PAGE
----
fc3 tags

John Dennis jdennis at redhat.com
Mon Mar 28 23:16:04 UTC 2005

On Mon, 2005-03-28 at 17:44 -0500, Ignacio Vazquez-Abrams wrote:
> On Mon, 2005-03-28 at 12:30 -1000, Warren Togami wrote:
> > Gérard Milmeister wrote:
> > > I noticed that some packages in Extras and Updates get an fc3 or FC3
> > > tag, other don't. Is there a rationale for this?
> > 
> > There was no agreed upon standard earlier.  Now we agree on lowercase, 
> > so use that on all future packages.
> I think the question is when does a package get a disttag at all.

I realize the question was specific to "extras" which may try to enforce
its own rules, but in general there is NO enforced conventions for the
use of disttags or the format of the release tag of the n-v-r. It is
completely arbitrary at the whim of the last person who touched the spec
file. Until such time as the build tools automatically generate the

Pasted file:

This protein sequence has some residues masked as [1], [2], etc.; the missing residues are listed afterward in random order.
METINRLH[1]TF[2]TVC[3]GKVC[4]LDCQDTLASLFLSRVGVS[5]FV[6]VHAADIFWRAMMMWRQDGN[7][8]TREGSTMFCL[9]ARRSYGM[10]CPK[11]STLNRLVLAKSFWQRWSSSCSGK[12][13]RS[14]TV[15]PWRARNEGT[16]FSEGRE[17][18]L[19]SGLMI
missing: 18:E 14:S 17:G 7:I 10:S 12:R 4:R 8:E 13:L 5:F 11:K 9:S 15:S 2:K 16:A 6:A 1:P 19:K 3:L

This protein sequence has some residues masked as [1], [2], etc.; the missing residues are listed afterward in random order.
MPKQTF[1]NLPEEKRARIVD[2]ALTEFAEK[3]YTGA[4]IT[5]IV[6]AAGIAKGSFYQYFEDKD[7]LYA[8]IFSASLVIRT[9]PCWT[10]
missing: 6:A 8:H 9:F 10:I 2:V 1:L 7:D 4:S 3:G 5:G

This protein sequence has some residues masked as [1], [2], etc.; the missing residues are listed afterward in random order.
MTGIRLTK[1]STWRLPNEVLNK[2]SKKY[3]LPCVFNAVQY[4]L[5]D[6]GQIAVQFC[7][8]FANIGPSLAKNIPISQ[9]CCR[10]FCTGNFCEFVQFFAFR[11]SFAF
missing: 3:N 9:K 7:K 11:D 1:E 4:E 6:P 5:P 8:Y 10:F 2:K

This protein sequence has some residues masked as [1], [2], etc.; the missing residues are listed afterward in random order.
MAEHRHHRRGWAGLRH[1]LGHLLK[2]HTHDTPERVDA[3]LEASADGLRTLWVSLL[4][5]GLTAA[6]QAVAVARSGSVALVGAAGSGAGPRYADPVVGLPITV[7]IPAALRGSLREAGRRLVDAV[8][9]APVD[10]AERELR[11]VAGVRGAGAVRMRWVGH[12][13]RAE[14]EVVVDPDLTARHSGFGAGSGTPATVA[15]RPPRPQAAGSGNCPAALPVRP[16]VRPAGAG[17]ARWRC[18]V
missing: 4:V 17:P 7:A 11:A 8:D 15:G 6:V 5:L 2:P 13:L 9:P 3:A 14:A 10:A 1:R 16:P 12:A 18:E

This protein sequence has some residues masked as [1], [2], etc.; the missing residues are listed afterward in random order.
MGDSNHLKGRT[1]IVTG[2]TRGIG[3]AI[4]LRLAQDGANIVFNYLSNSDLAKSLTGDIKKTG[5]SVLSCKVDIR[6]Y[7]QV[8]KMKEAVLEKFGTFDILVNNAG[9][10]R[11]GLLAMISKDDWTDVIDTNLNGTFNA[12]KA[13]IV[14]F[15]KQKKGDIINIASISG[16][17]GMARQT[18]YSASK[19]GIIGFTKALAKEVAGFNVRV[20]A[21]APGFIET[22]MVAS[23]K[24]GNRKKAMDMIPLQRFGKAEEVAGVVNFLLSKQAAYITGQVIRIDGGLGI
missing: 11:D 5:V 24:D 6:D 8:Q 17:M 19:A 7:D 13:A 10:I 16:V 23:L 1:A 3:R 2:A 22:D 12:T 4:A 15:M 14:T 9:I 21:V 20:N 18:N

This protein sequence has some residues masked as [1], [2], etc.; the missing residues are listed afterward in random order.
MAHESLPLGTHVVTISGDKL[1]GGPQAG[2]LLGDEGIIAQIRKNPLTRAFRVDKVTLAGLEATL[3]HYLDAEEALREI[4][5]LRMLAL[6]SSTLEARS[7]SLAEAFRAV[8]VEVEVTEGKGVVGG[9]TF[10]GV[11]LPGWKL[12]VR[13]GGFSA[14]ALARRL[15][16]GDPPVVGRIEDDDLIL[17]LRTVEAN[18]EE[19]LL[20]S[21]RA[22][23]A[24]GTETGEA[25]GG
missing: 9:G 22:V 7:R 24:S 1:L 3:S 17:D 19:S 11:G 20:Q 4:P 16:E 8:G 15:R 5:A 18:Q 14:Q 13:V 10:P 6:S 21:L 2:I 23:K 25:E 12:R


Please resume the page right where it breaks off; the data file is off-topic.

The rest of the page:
release tag I don't see how the arbitrary naming of packages is ever
going to be anything other than arbitrary given the lack of consistency
in any pool of disjoint semi-cooperating human beings (e.g. people
editing spec files for multiple distributions).

Bottom line, don't make any assumptions about the release tag. Do not
try and compare n-v-r's unless they are in the same distribution
(fortunately distributions have historically been mostly self
consistent, or a least to the point of having rpmvercmp work correctly,
but sadly there have even been exceptions to this too).

IMHO, release tags, dist tags, are a mess and will remain a mess until
the process is automated and the automation enforces consistency.
Suggesting to a package maintainer that he or she do something is like
trying to herd cats, especially if the rules are antithetical to other
goals of the maintainer (e.g. they maintain the package for more than
one distribution and they have their own conventions).
John Dennis <jdennis at redhat.com>

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